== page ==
by Sachin Gandhi
Mel Brook’s madcap Western spoof Blazing Saddles not only pokes fun at conventional sequences found in Westerns but manages to generate laughter at serious topics of racism and rape with a rapid fire sequence of over-the-top crude and cartoonish jokes. The jokes spare no one, not even cows and horses, and result in multiple outrageous scenes that strip away all logic. The removal of any rational explanation allows the film to pile on a series of improbable moments thereby entering a cartoonish territory. By the time the film reaches its conclusion with a free for all pie fight, the only surprising discovery is that no aliens have landed to crash the party!
The film contains a traditional western outline where two opposing groups have a stand-off but the rivalry does not follow a conventional path. Instead, the rivalry is created when an evil plan blows back on a scheming villain. After quicksand blocks a railroad construction site, the only viable option is to route the rail track through the town of Rock Ridge. Hedley Lamarr (Harvey Korman), assistant to the state governor, senses an opportunity to strike it rich as the passing of the rail through Rock Ridge would make the land worth “millions”. So he devises a plan to drive out the residents to grab their land. His assistant, Taggart (Slim Pickens), volunteers to scare the residents and rape the women so that the people will leave. However, despite Taggart’s efforts, the town folk decide to stay and request a new sheriff after their current one is killed by Taggart’s men. Lamarr then forges another plan to appoint a sheriff that would cause the residents to revolt. He convinces the governor to make a black worker (Bart played by Cleavon Little) the new sheriff so as to infuriate the close-knit white folk of Rock Ridge (where everyone is a Johnson). The plan backfires as Bart, with the aid of Jim “The Waco Kid” (Gene Wilder), becomes the main opponent to Lamarr and fights to save the town.
Blazing Saddles takes every opportunity to poke fun at the Western genre or society in general by ensuring a joke is jammed in each scenario. For example, a man dragged through mud is a standard scene in a western film. But Brooks turns this common scene into a joke by having the man remark “that’s the end of this suit” as he is pulled through mud. As Taggart’s men punch an old lady, the helpless woman pauses to look at the camera and says “Have you ever seen such cruelty?”. Westerns often feature stand-offs decided by who can draw and fire their gun the quickest but Blazing Saddles takes that quick draw to new comedic levels. The Waco Kid is so quick in drawing his gun that even the camera can’t catch him in the act. Instead, a quick edit is all that is required to convince the audience of his lightning abilities. Silence is not present in Blazing Saddles as most scenes are packed with oodles of dialogues that are meant to either offend or incite laughter. In the absence of dialogues, a song continues to provide humor. The lone dialogue free scene, a quiet campfire dinner, is also turned into a lowbrow comedic opportunity when each cowboy gets up to break wind as loudly as he can. When the vulgar jokes briefly take a break, the cartoonish elements takeover, complete with a Looney Tunes background score and even an exploding box of chocolates. When the evil henchman Mongo (Alex Karras) is sent to kill Bart, the sheriff easily takes care of Mongo by gifting him an exploding box of candy. In their plan to slow down Taggart’s men, Bart erects a tollgate in the middle of a wide open landscape. Each person is forced to deposit 10 cents otherwise the gate won’t lift. So each rider dutifully puts his money and crosses the gate with their horse while the vast area around the tollgate remains unused.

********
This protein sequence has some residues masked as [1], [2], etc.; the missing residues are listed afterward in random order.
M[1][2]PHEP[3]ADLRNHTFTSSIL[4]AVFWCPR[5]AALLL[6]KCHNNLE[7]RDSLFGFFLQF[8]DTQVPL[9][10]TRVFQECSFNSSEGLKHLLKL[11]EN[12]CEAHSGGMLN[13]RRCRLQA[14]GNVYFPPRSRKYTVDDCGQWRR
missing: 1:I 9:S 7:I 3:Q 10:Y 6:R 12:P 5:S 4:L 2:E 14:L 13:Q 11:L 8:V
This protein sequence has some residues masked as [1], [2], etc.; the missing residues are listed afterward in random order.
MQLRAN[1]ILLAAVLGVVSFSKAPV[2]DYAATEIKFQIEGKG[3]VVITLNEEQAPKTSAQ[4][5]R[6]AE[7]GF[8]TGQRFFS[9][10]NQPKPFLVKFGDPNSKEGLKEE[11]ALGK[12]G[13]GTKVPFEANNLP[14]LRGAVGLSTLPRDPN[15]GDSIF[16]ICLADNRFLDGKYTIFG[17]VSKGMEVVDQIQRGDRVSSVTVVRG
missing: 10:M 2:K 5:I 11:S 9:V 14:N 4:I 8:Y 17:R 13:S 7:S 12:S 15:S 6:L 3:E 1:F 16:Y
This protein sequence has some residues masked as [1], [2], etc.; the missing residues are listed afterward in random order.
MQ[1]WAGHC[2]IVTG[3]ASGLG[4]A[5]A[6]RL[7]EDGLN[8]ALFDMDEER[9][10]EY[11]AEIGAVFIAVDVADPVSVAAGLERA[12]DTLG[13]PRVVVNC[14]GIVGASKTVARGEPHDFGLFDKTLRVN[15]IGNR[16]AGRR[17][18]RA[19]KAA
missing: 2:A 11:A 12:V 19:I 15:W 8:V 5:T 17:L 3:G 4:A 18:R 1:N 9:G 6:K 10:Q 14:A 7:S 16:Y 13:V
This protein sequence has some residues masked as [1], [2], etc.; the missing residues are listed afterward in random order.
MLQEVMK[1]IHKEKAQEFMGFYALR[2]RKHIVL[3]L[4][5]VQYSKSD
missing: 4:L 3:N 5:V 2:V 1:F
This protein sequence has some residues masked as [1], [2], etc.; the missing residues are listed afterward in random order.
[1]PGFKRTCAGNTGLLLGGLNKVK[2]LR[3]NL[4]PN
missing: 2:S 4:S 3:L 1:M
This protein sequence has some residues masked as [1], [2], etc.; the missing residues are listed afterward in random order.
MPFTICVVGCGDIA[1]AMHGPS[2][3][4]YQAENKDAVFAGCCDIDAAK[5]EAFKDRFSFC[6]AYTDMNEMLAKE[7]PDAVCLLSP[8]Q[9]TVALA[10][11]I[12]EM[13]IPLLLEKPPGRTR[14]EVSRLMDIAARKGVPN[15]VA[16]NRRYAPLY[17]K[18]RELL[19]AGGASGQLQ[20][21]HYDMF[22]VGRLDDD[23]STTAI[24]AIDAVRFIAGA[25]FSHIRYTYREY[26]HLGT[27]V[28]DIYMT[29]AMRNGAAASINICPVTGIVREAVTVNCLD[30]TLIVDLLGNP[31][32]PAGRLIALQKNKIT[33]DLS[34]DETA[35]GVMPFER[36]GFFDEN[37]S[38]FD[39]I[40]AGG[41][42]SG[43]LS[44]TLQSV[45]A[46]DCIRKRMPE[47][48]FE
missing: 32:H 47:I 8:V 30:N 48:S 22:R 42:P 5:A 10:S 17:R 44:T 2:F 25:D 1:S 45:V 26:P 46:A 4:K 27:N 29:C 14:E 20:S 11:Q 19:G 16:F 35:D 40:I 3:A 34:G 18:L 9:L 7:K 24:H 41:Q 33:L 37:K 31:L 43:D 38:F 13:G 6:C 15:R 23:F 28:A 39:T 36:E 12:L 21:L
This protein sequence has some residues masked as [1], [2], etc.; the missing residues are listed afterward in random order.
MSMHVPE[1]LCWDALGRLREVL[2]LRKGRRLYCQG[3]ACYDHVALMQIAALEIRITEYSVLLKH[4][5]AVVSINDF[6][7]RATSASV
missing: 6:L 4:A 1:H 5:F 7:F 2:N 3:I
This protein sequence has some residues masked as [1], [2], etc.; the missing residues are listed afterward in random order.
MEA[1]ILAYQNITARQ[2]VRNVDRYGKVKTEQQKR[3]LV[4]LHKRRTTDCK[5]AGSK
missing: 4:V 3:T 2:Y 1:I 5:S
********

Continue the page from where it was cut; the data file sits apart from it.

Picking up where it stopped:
More importantly, controversial topics of racism and ill treatment of minorities are integrated in the humor thereby allowing the issues to be digested in an accessible manner. At the start, chinese and black workers are insulted but a few songs manage to cut through any tension and lighten the mood. When Bart and a fellow black worker start to sink in quicksand, Taggart flings a rope in their direction, not to save them, but to rescue the $400 hand rail cart which Taggart considers more valuable than the lives of the two men. This scene is not entirely unbelievable given how slaves and minority workers were once treated but the seriousness of these issues is buried under laughter as is a comment about the plight of Jews or the crimes of the Ku Klux Klan. The film even features a brief cameo by an actor playing Hitler in a movie set.
The jokes reach their zenith when near the conclusion the film jumps outside the fake western set and navigates across studio sets where other movies are being shot. This means that the final stand-off doesn’t take place in the West but outside LA’s Graumann’s Chinese Theater. And to find how the film ends, Bart and Jim head inside the cinema to watch the conclusion of their film with an audience. Since no western would be complete with that ride into the sunset, Bart and Jim ride off on their horse towards a happy ending. However, after a few strides, they get off their horses and enter a chauffeur driven car which then provides the final sunset shot of the film.
Blazing Saddles is packed with numerous jokes and cameos (including Madeline Kahn in a memorable role) whose sole purpose is to continue the perpetual momentum of laughter. Given the crudeness and vulgar nature of some jokes, not everything is in proper taste. However, Mel Brooks works on a model of unbounded excess that seeks to offend as many people as possible and is hard to take seriously. One can only shake their head in disbelief at what appears to be a mess but in reality is a calculated work meant to get a reaction from people. Brooks has created a politically incorrect film which is a mad combination of a spoof, a slapstick and a cartoon.